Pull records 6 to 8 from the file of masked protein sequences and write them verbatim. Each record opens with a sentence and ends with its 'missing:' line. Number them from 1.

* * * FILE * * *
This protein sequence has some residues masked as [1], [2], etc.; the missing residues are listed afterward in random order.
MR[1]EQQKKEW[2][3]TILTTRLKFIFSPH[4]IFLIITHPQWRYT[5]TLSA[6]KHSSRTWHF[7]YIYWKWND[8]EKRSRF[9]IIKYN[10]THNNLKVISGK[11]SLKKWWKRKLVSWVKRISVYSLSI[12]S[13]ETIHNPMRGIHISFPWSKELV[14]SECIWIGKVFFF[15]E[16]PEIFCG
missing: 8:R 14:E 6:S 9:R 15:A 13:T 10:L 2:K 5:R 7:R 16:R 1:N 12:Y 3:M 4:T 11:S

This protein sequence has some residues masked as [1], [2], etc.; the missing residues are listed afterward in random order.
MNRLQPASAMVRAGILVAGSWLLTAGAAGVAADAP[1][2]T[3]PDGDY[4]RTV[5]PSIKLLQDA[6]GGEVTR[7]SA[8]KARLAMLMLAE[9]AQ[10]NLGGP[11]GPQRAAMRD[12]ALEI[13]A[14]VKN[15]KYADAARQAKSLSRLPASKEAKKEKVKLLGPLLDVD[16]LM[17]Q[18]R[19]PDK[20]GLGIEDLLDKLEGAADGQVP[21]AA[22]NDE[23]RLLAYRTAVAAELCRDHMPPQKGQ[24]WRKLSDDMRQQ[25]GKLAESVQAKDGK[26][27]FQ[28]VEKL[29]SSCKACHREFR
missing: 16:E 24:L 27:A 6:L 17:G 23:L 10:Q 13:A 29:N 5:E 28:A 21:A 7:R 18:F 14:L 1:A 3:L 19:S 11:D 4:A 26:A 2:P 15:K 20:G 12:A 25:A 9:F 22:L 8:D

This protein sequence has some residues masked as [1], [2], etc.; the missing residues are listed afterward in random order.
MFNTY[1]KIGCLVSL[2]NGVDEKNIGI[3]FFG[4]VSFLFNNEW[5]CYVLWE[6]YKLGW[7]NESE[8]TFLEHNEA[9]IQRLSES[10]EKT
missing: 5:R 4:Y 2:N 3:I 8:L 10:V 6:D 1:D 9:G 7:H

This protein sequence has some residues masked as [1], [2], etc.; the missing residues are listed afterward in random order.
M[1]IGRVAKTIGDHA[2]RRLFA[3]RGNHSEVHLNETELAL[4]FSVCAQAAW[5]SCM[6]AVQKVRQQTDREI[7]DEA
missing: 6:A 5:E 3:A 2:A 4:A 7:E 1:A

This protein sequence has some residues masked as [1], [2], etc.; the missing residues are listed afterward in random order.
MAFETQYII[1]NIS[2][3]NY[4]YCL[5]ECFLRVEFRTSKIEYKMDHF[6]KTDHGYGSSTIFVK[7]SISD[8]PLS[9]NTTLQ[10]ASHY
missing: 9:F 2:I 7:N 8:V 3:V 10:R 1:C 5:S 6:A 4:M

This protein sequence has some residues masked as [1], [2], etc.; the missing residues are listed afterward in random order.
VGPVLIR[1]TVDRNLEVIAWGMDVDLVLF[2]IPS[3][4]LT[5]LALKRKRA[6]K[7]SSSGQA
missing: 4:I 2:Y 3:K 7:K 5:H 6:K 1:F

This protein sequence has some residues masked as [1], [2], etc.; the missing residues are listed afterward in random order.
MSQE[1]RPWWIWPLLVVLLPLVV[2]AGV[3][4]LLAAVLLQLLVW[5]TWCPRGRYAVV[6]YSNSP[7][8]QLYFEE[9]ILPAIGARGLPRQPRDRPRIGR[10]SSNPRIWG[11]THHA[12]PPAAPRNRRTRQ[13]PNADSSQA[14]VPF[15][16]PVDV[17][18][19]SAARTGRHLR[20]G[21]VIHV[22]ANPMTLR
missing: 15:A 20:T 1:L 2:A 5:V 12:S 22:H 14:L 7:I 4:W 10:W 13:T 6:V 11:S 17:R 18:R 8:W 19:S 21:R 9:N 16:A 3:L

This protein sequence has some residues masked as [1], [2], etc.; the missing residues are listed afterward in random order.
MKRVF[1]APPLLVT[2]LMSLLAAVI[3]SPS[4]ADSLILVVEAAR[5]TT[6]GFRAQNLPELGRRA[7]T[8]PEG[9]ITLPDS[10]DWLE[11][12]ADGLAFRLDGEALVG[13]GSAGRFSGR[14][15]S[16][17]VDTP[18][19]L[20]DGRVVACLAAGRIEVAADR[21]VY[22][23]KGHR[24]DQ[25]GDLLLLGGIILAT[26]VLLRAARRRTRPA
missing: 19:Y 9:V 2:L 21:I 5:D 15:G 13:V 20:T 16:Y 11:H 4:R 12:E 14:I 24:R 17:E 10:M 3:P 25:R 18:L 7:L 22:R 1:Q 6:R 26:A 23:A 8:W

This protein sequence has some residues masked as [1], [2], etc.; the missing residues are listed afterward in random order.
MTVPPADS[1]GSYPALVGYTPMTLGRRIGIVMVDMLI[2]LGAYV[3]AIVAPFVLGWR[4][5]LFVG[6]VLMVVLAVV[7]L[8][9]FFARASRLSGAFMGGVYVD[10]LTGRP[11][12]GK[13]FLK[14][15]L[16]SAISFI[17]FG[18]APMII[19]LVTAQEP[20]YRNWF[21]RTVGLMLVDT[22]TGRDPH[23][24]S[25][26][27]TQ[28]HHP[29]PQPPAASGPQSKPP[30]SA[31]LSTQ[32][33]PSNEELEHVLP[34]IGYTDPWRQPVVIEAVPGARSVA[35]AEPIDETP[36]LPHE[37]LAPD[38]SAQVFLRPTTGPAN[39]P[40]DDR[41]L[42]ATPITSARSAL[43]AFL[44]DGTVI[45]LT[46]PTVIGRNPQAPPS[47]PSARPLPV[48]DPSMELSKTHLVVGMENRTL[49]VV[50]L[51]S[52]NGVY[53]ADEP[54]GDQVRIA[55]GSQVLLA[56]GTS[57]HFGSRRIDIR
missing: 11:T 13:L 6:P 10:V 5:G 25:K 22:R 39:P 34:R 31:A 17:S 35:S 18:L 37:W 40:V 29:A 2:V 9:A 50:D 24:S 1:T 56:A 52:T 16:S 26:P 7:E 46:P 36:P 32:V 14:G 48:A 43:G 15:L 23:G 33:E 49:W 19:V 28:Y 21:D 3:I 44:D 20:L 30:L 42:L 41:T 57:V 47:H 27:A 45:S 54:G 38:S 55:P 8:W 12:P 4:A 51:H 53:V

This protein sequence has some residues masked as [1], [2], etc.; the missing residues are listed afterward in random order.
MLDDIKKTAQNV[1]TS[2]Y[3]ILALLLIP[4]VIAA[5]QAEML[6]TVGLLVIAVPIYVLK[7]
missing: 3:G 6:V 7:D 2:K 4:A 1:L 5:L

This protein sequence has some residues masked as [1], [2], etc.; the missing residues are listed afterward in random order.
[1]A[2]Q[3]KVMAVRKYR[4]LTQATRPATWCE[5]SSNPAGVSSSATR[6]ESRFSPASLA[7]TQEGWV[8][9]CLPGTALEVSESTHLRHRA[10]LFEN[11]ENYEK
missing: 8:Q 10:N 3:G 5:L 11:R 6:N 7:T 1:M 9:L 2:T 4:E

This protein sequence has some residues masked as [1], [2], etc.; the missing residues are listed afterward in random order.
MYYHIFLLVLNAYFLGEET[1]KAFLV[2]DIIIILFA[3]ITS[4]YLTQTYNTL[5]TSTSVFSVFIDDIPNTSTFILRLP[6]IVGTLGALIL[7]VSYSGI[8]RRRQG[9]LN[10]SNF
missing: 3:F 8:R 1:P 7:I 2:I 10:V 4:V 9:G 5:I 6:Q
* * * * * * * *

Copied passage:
This protein sequence has some residues masked as [1], [2], etc.; the missing residues are listed afterward in random order.
VGPVLIR[1]TVDRNLEVIAWGMDVDLVLF[2]IPS[3][4]LT[5]LALKRKRA[6]K[7]SSSGQA
missing: 4:I 2:Y 3:K 7:K 5:H 6:K 1:F

This protein sequence has some residues masked as [1], [2], etc.; the missing residues are listed afterward in random order.
MSQE[1]RPWWIWPLLVVLLPLVV[2]AGV[3][4]LLAAVLLQLLVW[5]TWCPRGRYAVV[6]YSNSP[7][8]QLYFEE[9]ILPAIGARGLPRQPRDRPRIGR[10]SSNPRIWG[11]THHA[12]PPAAPRNRRTRQ[13]PNADSSQA[14]VPF[15][16]PVDV[17][18][19]SAARTGRHLR[20]G[21]VIHV[22]ANPMTLR
missing: 15:A 20:T 1:L 2:A 5:V 12:S 22:H 14:L 7:I 4:W 10:W 13:T 6:V 11:S 17:R 18:R 8:W 19:S 21:R 9:N 16:A 3:L

This protein sequence has some residues masked as [1], [2], etc.; the missing residues are listed afterward in random order.
MKRVF[1]APPLLVT[2]LMSLLAAVI[3]SPS[4]ADSLILVVEAAR[5]TT[6]GFRAQNLPELGRRA[7]T[8]PEG[9]ITLPDS[10]DWLE[11][12]ADGLAFRLDGEALVG[13]GSAGRFSGR[14][15]S[16][17]VDTP[18][19]L[20]DGRVVACLAAGRIEVAADR[21]VY[22][23]KGHR[24]DQ[25]GDLLLLGGIILAT[26]VLLRAARRRTRPA
missing: 19:Y 9:V 2:L 21:I 5:D 15:G 13:V 20:T 16:Y 11:H 4:R 12:E 14:I 24:R 17:E 10:M 3:P 25:R 18:L 7:L 22:R 1:Q 6:R 26:A 23:A 8:W